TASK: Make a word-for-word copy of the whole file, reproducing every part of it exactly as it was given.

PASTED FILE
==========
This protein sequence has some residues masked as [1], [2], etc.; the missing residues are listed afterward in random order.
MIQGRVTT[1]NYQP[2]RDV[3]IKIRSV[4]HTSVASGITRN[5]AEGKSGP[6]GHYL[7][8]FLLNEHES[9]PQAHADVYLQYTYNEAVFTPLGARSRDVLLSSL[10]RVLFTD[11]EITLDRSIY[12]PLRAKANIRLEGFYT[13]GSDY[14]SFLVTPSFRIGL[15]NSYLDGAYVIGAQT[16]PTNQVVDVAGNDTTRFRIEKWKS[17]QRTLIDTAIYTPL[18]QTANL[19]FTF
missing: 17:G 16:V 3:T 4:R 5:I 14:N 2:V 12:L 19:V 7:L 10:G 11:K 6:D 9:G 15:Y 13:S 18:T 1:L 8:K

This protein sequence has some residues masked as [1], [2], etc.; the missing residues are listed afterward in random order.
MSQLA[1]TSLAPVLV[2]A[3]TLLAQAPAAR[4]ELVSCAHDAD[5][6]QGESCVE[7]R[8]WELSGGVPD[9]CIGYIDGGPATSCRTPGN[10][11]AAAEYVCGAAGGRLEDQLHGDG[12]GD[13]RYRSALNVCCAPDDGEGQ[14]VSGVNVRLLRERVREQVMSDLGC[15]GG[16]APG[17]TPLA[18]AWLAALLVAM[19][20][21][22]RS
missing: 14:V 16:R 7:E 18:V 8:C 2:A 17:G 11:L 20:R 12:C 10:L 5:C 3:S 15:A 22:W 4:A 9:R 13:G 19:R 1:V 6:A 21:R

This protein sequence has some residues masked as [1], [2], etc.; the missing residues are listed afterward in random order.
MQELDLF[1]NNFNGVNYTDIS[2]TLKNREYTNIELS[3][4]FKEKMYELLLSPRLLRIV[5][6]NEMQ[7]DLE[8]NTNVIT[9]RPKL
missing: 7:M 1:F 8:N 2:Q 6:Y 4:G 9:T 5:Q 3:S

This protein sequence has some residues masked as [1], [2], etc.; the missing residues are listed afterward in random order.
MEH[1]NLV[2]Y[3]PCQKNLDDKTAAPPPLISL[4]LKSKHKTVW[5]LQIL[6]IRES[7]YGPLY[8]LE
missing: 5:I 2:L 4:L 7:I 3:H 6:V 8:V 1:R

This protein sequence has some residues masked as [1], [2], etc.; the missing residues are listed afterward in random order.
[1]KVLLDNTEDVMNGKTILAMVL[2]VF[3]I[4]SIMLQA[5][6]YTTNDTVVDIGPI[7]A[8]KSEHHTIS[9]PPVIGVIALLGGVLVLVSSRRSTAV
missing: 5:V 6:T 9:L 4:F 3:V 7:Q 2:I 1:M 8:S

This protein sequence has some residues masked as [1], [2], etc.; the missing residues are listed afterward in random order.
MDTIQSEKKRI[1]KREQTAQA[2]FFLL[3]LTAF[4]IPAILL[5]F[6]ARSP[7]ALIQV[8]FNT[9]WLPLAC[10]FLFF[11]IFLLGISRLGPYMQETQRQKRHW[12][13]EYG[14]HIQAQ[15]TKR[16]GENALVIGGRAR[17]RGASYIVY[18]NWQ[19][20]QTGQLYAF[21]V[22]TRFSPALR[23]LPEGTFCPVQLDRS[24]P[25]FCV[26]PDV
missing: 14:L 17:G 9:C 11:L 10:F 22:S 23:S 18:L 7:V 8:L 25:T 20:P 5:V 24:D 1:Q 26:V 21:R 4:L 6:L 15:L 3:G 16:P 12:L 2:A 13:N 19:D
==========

This protein sequence has some residues masked as [1], [2], etc.; the missing residues are listed afterward in random order.
MIQGRVTT[1]NYQP[2]RDV[3]IKIRSV[4]HTSVASGITRN[5]AEGKSGP[6]GHYL[7][8]FLLNEHES[9]PQAHADVYLQYTYNEAVFTPLGARSRDVLLSSL[10]RVLFTD[11]EITLDRSIY[12]PLRAKANIRLEGFYT[13]GSDY[14]SFLVTPSFRIGL[15]NSYLDGAYVIGAQT[16]PTNQVVDVAGNDTTRFRIEKWKS[17]QRTLIDTAIYTPL[18]QTANL[19]FTF
missing: 17:G 16:V 3:T 4:R 5:I 14:N 2:V 12:L 19:V 7:L 10:G 11:K 6:D 9:G 15:Y 13:S 18:T 1:L 8:K

This protein sequence has some residues masked as [1], [2], etc.; the missing residues are listed afterward in random order.
MSQLA[1]TSLAPVLV[2]A[3]TLLAQAPAAR[4]ELVSCAHDAD[5][6]QGESCVE[7]R[8]WELSGGVPD[9]CIGYIDGGPATSCRTPGN[10][11]AAAEYVCGAAGGRLEDQLHGDG[12]GD[13]RYRSALNVCCAPDDGEGQ[14]VSGVNVRLLRERVREQVMSDLGC[15]GG[16]APG[17]TPLA[18]AWLAALLVAM[19][20][21][22]RS
missing: 14:V 16:R 7:E 18:V 8:C 2:A 17:G 11:L 20:R 12:C 10:L 5:C 3:S 15:A 22:W 4:A 9:R 13:G 19:R 1:V 6:A 21:R

This protein sequence has some residues masked as [1], [2], etc.; the missing residues are listed afterward in random order.
MQELDLF[1]NNFNGVNYTDIS[2]TLKNREYTNIELS[3][4]FKEKMYELLLSPRLLRIV[5][6]NEMQ[7]DLE[8]NTNVIT[9]RPKL
missing: 7:M 1:F 8:N 2:Q 6:Y 4:G 9:T 5:Q 3:S

This protein sequence has some residues masked as [1], [2], etc.; the missing residues are listed afterward in random order.
MEH[1]NLV[2]Y[3]PCQKNLDDKTAAPPPLISL[4]LKSKHKTVW[5]LQIL[6]IRES[7]YGPLY[8]LE
missing: 5:I 2:L 4:L 7:I 3:H 6:V 8:V 1:R

This protein sequence has some residues masked as [1], [2], etc.; the missing residues are listed afterward in random order.
[1]KVLLDNTEDVMNGKTILAMVL[2]VF[3]I[4]SIMLQA[5][6]YTTNDTVVDIGPI[7]A[8]KSEHHTIS[9]PPVIGVIALLGGVLVLVSSRRSTAV
missing: 5:V 6:T 9:L 4:F 3:V 7:Q 2:I 1:M 8:S

This protein sequence has some residues masked as [1], [2], etc.; the missing residues are listed afterward in random order.
MDTIQSEKKRI[1]KREQTAQA[2]FFLL[3]LTAF[4]IPAILL[5]F[6]ARSP[7]ALIQV[8]FNT[9]WLPLAC[10]FLFF[11]IFLLGISRLGPYMQETQRQKRHW[12][13]EYG[14]HIQAQ[15]TKR[16]GENALVIGGRAR[17]RGASYIVY[18]NWQ[19][20]QTGQLYAF[21]V[22]TRFSPALR[23]LPEGTFCPVQLDRS[24]P[25]FCV[26]PDV
missing: 14:L 17:G 9:C 11:L 10:F 22:S 23:S 18:L 7:V 8:L 25:T 20:P 5:V 24:D 1:Q 26:V 21:R 4:L 6:L 15:L 3:G 16:P 12:L 2:A 13:N 19:D